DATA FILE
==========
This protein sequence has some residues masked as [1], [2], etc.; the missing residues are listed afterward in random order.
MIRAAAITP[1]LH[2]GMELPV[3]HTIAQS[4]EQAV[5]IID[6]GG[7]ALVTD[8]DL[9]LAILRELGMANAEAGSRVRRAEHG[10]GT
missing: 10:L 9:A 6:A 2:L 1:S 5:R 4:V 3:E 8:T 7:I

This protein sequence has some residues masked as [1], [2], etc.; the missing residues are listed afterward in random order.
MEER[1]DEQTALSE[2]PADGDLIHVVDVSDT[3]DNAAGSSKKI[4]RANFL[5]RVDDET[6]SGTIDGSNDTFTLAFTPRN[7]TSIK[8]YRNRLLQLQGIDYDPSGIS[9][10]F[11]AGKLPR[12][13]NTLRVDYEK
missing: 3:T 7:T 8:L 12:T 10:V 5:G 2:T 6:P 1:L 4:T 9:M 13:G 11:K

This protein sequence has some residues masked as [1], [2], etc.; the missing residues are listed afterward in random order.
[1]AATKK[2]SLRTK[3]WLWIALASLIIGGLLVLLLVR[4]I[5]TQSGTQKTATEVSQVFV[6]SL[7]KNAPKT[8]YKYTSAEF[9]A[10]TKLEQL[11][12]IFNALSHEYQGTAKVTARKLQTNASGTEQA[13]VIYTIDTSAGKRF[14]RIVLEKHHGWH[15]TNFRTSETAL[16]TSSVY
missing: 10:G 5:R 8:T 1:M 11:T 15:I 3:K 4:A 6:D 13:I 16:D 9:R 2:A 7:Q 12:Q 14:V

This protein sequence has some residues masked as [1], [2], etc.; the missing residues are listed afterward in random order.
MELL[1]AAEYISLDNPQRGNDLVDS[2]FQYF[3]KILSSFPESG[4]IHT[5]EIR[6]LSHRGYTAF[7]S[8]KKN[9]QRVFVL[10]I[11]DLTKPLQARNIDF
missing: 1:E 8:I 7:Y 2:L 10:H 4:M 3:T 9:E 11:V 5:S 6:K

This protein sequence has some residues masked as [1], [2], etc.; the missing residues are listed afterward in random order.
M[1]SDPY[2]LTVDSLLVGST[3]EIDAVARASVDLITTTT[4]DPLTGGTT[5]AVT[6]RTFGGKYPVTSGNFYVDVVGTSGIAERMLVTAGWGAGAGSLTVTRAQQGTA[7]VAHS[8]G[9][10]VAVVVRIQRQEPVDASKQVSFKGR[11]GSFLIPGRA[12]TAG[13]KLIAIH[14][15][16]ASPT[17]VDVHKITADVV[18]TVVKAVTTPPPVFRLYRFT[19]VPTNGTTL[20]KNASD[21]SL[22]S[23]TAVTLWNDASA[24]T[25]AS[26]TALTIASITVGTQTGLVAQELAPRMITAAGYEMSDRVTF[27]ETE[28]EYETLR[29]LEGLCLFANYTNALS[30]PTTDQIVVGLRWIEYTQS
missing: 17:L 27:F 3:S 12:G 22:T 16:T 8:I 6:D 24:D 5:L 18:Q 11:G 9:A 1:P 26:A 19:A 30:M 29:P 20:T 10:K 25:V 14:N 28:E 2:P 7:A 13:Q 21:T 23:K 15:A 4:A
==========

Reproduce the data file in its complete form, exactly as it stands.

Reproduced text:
This protein sequence has some residues masked as [1], [2], etc.; the missing residues are listed afterward in random order.
MIRAAAITP[1]LH[2]GMELPV[3]HTIAQS[4]EQAV[5]IID[6]GG[7]ALVTD[8]DL[9]LAILRELGMANAEAGSRVRRAEHG[10]GT
missing: 10:L 9:A 6:A 2:L 1:S 5:R 4:V 3:E 8:T 7:I

This protein sequence has some residues masked as [1], [2], etc.; the missing residues are listed afterward in random order.
MEER[1]DEQTALSE[2]PADGDLIHVVDVSDT[3]DNAAGSSKKI[4]RANFL[5]RVDDET[6]SGTIDGSNDTFTLAFTPRN[7]TSIK[8]YRNRLLQLQGIDYDPSGIS[9][10]F[11]AGKLPR[12][13]NTLRVDYEK
missing: 3:T 7:T 8:L 12:T 10:V 5:G 2:T 6:P 1:L 4:T 9:M 13:G 11:K

This protein sequence has some residues masked as [1], [2], etc.; the missing residues are listed afterward in random order.
[1]AATKK[2]SLRTK[3]WLWIALASLIIGGLLVLLLVR[4]I[5]TQSGTQKTATEVSQVFV[6]SL[7]KNAPKT[8]YKYTSAEF[9]A[10]TKLEQL[11][12]IFNALSHEYQGTAKVTARKLQTNASGTEQA[13]VIYTIDTSAGKRF[14]RIVLEKHHGWH[15]TNFRTSETAL[16]TSSVY
missing: 10:G 5:R 8:T 1:M 11:T 15:I 3:K 4:A 6:D 13:I 16:D 9:R 2:A 7:Q 12:Q 14:V

This protein sequence has some residues masked as [1], [2], etc.; the missing residues are listed afterward in random order.
MELL[1]AAEYISLDNPQRGNDLVDS[2]FQYF[3]KILSSFPESG[4]IHT[5]EIR[6]LSHRGYTAF[7]S[8]KKN[9]QRVFVL[10]I[11]DLTKPLQARNIDF
missing: 1:E 8:I 7:Y 2:L 10:H 4:M 3:T 9:E 11:V 5:S 6:K

This protein sequence has some residues masked as [1], [2], etc.; the missing residues are listed afterward in random order.
M[1]SDPY[2]LTVDSLLVGST[3]EIDAVARASVDLITTTT[4]DPLTGGTT[5]AVT[6]RTFGGKYPVTSGNFYVDVVGTSGIAERMLVTAGWGAGAGSLTVTRAQQGTA[7]VAHS[8]G[9][10]VAVVVRIQRQEPVDASKQVSFKGR[11]GSFLIPGRA[12]TAG[13]KLIAIH[14][15][16]ASPT[17]VDVHKITADVV[18]TVVKAVTTPPPVFRLYRFT[19]VPTNGTTL[20]KNASD[21]SL[22]S[23]TAVTLWNDASA[24]T[25]AS[26]TALTIASITVGTQTGLVAQELAPRMITAAGYEMSDRVTF[27]ETE[28]EYETLR[29]LEGLCLFANYTNALS[30]PTTDQIVVGLRWIEYTQS
missing: 17:L 27:F 3:S 12:G 22:T 16:T 8:I 6:D 24:D 5:L 18:Q 11:G 9:A 1:P 26:A 19:A 30:M 29:P 20:T 10:K 25:V 14:N 28:E 2:P 7:A 13:Q 21:T 23:K 15:A 4:A